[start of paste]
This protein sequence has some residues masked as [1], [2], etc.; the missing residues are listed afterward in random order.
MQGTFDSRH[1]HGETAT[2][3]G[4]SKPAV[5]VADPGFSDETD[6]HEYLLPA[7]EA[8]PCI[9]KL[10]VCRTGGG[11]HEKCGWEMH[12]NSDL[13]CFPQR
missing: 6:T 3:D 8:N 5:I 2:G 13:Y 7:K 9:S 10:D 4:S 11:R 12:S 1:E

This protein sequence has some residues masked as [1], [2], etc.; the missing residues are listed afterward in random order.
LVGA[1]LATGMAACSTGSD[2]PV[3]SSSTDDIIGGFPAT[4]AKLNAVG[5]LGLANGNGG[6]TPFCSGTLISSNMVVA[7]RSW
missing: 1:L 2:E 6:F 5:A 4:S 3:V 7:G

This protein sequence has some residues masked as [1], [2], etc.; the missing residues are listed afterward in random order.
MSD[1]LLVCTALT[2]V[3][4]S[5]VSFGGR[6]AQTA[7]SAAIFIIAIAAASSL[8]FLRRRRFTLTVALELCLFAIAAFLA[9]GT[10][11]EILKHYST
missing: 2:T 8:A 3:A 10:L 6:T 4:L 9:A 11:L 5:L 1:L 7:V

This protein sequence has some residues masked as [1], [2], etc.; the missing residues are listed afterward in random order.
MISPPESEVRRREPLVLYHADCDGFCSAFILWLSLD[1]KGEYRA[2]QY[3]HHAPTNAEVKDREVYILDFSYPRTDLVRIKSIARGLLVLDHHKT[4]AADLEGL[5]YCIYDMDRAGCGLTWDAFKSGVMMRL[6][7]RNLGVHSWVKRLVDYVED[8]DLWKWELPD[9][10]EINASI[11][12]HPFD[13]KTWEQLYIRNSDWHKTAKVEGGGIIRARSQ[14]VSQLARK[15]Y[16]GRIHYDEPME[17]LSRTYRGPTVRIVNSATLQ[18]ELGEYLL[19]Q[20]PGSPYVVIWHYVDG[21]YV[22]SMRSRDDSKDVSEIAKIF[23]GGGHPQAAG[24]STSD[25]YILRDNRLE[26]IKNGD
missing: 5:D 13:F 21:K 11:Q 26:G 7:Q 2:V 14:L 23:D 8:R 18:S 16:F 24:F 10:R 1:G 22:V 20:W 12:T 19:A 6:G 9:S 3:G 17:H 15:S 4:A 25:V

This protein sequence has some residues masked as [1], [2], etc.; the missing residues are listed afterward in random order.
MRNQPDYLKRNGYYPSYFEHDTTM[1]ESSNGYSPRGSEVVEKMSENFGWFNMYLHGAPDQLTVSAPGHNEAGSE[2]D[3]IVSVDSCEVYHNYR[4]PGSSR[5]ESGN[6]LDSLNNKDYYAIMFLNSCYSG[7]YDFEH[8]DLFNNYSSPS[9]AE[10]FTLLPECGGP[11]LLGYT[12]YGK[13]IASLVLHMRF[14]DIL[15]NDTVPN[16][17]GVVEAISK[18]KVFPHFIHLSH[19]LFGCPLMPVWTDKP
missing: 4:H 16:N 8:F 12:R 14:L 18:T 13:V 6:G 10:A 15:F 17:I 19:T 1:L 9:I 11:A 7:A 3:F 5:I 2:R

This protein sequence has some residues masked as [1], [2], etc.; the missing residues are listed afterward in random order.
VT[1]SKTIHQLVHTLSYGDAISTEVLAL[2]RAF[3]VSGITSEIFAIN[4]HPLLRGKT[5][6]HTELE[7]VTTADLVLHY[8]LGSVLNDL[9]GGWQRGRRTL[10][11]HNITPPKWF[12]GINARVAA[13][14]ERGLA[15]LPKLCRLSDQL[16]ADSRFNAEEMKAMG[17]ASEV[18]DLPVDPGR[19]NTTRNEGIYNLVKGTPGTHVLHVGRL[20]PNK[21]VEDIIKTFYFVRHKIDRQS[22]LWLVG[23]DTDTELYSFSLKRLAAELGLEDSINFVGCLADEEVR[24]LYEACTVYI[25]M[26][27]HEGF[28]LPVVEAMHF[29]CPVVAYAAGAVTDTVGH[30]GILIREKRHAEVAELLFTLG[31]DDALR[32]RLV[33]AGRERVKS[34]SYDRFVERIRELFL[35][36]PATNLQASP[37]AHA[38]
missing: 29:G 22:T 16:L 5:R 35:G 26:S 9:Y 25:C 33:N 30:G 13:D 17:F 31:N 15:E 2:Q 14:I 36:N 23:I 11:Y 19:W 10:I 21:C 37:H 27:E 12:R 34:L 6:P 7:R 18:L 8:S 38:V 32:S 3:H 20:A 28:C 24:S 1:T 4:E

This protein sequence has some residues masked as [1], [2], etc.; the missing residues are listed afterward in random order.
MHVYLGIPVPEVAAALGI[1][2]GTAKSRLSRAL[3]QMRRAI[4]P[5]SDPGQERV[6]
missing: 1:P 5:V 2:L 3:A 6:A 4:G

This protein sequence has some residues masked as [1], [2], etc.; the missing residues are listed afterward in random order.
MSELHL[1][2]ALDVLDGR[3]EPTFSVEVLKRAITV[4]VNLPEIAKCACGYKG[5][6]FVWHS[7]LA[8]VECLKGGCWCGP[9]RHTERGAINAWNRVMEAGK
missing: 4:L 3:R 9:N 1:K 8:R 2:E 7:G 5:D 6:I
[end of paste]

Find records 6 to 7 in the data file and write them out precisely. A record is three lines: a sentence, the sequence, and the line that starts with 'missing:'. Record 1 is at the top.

This protein sequence has some residues masked as [1], [2], etc.; the missing residues are listed afterward in random order.
VT[1]SKTIHQLVHTLSYGDAISTEVLAL[2]RAF[3]VSGITSEIFAIN[4]HPLLRGKT[5][6]HTELE[7]VTTADLVLHY[8]LGSVLNDL[9]GGWQRGRRTL[10][11]HNITPPKWF[12]GINARVAA[13][14]ERGLA[15]LPKLCRLSDQL[16]ADSRFNAEEMKAMG[17]ASEV[18]DLPVDPGR[19]NTTRNEGIYNLVKGTPGTHVLHVGRL[20]PNK[21]VEDIIKTFYFVRHKIDRQS[22]LWLVG[23]DTDTELYSFSLKRLAAELGLEDSINFVGCLADEEVR[24]LYEACTVYI[25]M[26][27]HEGF[28]LPVVEAMHF[29]CPVVAYAAGAVTDTVGH[30]GILIREKRHAEVAELLFTLG[31]DDALR[32]RLV[33]AGRERVKS[34]SYDRFVERIRELFL[35][36]PATNLQASP[37]AHA[38]
missing: 29:G 22:T 16:L 5:R 35:G 26:S 9:Y 25:C 33:N 30:G 13:D 17:F 31:N 15:E 2:Q 14:I 36:N 23:I 11:Y 19:W 10:I 21:C 37:H 27:E 12:R 34:L 6:P 7:R 18:L 8:S 38:V 32:S 3:H 20:A 28:C 24:S 1:T 4:E

This protein sequence has some residues masked as [1], [2], etc.; the missing residues are listed afterward in random order.
MHVYLGIPVPEVAAALGI[1][2]GTAKSRLSRAL[3]QMRRAI[4]P[5]SDPGQERV[6]
missing: 1:P 5:V 2:L 3:A 6:A 4:G